Last Friday’s Jerusalem Post had an article concerning a Hillel House hosting a speaker calling for boycotting Israeli goods and divesting, due to the plight of the Palestinians.
Essentially, Swarthmore College’s Hillel House passed a policy stating that they would allow and sponsor any and all organizations and people be they “Zionist, anti-Zionist, post-Zionist, or non-Zionist”. See here. They now intend inviting a speaker who is calling on BDS – boycotting, Divesting and calling on sanctions against Israel because of the Palestinian Issue.
Hillel International has called on Swarthmore College’s Hillel House not to host the event under the auspices of Hillel.
Obviously the issue raises questions of freedom of speech, Antisemitism, anti-Zionism and racism. It occurred to me that there are also trademark issues involved. A quick look at the USPTO trademark register shows that B’nai B’rith DBA B’nai B’rith International CORPORATION D.C. 2020 K Street, N.W. 7th Floor Washington D.C. 20006 has a trademark for Hillel. See here. (There is also a delightful trademark registration for Hillel’s Angels, for an Association of Motorcyclists, primarily of the Jewish faith that was filed by Wyckoff/Franklin Lakes Synagogue of NEW JERSEY, which has unfortunately, been allowed to lapse).
If Swarthmore College’s Hillel House is affiliated to B’nai B’rith International, presumably the umbrella organization can define what type of events and speakers are kosher.
Hillel International’s policy states:
Hillel will not partner with, house, or host organizations, groups, or speakers that as a matter of policy or practice:
• Deny the right of Israel to exist as a Jewish and democratic state with secure and recognized borders;
• Delegitimize, demonize, or apply a double standard to Israel;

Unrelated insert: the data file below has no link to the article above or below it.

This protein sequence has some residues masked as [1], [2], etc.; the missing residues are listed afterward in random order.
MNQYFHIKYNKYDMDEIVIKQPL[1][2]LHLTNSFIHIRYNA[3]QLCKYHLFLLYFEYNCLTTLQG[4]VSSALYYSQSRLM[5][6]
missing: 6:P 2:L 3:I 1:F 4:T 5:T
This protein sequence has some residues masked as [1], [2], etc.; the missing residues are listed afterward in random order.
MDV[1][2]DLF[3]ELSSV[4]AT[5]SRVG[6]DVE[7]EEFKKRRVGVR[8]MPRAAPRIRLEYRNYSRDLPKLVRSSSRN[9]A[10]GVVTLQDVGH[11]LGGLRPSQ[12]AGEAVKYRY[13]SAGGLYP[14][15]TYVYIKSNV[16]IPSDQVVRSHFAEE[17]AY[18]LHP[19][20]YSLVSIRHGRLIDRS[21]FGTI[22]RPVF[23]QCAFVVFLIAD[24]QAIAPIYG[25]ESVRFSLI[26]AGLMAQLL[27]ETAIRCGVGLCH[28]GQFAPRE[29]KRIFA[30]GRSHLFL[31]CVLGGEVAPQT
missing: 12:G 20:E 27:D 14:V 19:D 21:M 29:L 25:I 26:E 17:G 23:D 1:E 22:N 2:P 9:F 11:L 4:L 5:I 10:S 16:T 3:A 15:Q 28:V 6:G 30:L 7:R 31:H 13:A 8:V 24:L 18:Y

• Support boycott of, divestment from, or sanctions against the State of Israel; or
• Exhibit a pattern of disruptive behavior toward campus events or guest speakers or foster an atmosphere of incivility.
Presumably Hillel International can force Swarthmore College’s Hillel House to abide by the policy or not to use the name Hillel.
Compared to friends at City University, South Bank Poly (University of Greenwich) and elsewhere, I was fortunate to do my undergraduate studies at Imperial College, then a relatively non-political campus. We did have some trouble with the Just Peace in The Middle East Society, the Socialist Workers, and others, but mostly things were calm. In my first year, I ran for the post of religious affairs officer of the Student Union, and, in addition to the Jewish Society, garnered support from the Christian, Moslems and atheist (Huxley) societies, although lost to a candidate supported by the political societies, the largest of which, ConSoc, was the Conservative Society.
Students tend to be political animals, generally irresponsible and immature. I certainly got up to a couple of stunts that with the benefit of hindsight, would consider irresponsible.
I see Swarthmore Hillel’s position as fairly reprehensible. Since Israel is anyway engaging with the Palestinian leadership, the timing of this is also unfortunate. A Hillel House should try to cater to the Jewish student mainstream. It should be inclusive. I think food should be Kosher. There should be a mehitza for prayers, but it should be minimalist. Let everyone be made welcome. I don’t think that a Hillel House should invite a disciple of Meir Kahanne or a Far Left speaker. I do think that a calm and reasoned debate on settlement and security, democracy and Palestinian self-determination is valuable, but note that it doesn’t happen in Israel, so why should it happen in the US? In general, I think that there are more than enough non-Jewish organizations that are vehemently anti-Israel, without Jewish student organizations joining the bandwagon.
If any students of Swarthmore College (or any Jewish students studying anywhere) are interested in seeing a West Bank settlement and talking to the residents, I’d be happy to host them.